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Ultraviolet radiation

A long-term decrease in the stratospheric ozone has been detected by various ground-based and space-borne instruments. The ozone decline is expected to produce an increase of the ultraviolet radiation at the ground. Although some results showing evidence of the influence of the ozone decrease on UV have been reported, due to the presence of other factors able to influence the transfer of the ultraviolet radiation in the atmosphere, to the limited accuracy of the measurements of ultraviolet irradiance, and to the relatively short time interval over which UV measurements are available, the detection of the long-term behavior of the ultraviolet irradiance at the surface of the Earth is still problematic. The first analyses of the long-term behavior of the UV-B irradiance, based on the measurements of the United States network of Robertson-Berger UV-B radiometers over the period 1974–1985, showed an unexpected decrease of the erythemal dose. These results pointed out the need to maintain well calibrated instruments and with continuous oversight, and have led scientists to speculate causes due to other atmospheric parameters, such as clouds, tropospheric ozone, and aerosols, that may influence the UV-B irradiance.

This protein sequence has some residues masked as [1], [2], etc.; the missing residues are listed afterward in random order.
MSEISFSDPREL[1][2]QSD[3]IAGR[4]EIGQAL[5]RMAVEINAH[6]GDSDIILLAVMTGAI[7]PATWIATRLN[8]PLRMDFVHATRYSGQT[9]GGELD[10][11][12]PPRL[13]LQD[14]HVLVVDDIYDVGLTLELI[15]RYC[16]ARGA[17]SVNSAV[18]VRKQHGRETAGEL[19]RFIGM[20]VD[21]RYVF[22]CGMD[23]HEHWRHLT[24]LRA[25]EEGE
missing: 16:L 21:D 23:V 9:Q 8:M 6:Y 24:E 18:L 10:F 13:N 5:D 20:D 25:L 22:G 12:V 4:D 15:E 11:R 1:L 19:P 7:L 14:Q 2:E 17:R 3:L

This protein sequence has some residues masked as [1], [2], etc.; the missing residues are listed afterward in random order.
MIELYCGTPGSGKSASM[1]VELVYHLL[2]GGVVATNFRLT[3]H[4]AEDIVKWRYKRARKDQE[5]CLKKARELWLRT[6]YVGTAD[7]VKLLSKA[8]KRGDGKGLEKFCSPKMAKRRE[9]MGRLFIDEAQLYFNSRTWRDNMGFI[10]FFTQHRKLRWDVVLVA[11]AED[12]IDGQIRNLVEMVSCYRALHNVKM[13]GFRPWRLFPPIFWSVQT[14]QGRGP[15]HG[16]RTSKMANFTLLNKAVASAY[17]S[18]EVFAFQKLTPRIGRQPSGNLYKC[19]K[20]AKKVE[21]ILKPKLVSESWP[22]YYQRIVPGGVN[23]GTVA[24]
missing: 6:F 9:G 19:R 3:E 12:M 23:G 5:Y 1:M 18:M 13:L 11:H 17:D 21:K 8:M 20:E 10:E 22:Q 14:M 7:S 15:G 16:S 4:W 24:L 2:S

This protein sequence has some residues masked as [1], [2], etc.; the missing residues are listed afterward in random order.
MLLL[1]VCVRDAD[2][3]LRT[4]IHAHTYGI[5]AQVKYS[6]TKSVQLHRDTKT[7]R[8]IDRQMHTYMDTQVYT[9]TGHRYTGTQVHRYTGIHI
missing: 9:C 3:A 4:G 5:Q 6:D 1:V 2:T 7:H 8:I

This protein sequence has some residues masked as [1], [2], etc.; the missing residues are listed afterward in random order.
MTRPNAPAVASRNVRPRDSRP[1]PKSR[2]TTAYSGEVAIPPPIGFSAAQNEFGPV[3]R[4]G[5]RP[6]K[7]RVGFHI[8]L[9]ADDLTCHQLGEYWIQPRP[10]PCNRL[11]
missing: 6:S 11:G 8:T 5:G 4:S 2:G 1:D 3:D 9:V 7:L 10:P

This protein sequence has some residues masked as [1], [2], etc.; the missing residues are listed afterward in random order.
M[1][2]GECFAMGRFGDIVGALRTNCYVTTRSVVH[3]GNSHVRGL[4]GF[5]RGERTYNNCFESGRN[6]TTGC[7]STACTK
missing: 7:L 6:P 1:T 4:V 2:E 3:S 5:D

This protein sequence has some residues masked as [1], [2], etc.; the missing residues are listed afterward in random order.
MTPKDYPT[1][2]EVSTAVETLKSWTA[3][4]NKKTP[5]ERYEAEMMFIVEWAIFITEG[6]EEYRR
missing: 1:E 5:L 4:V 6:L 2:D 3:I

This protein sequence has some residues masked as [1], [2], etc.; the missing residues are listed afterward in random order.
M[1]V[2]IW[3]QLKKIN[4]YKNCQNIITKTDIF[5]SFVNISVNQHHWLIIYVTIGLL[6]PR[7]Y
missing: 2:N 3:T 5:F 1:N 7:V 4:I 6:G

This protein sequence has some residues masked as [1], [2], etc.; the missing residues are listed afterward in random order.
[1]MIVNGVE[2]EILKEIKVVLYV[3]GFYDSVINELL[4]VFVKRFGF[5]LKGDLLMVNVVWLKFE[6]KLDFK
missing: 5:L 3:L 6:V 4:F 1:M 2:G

Satellite estimates of UV radiation show a large bias (10-20%) with respect to ground-based observations. Thus, ground-based high quality measurements of UV radiation, especially if combined with the observations of other relevant parameters, are particularluy needed.
 
Lampedusa is the southernmost location of Italy, where the high levels of UV and solar radiation are expected, and is particularly indicated for this type of investigations.
 
Measurements are carried out at Lampedusa with a Brewer MK III, and with an UV-MFRSR. The observations show that aerosol play a significant role in the modulation of the UV radiation.

The bottom figure shows two UV spectra measured by the Brewer at the same solar zenith angle, for different total ozone (affecting mostly wavelengths shorter than 320 nm) and aerosol optical depth (whose effect is dominant for wavelengths longer than 320 nm). The upper graph shows the ratio between the irradiance of May 27 and May 18. The values of total ozone and aerosol optical depth at the time of the spectral measurements are reported below.

Date Optical depth at 500 nm Total ozone (Dobson units)
May 18 0.65 293.5
May 27 0.23 347


Figure 2: erythemal irradiance derived from the Brewer UV spectra, at the mean Sun-Earth distance and at the solar
zenith angles of 30°, versus the aerosol optical depth at 415 nm. A linear fit to the data is also displayed

As a result, the erythemal irradiance shows a marked dependence on the aerosol amount. The figure shows the dependence of the erythemal irradiance on the aerosol optical depth at 415 nm, derived from observations carried out in 1999. It is estimated that an aerosol layer of optical depth 0.5 at 415 nm produces a reduction of the erythemal irradiance as large as 25 and 27% at solar zenith angles of 30° and 60°, respectively.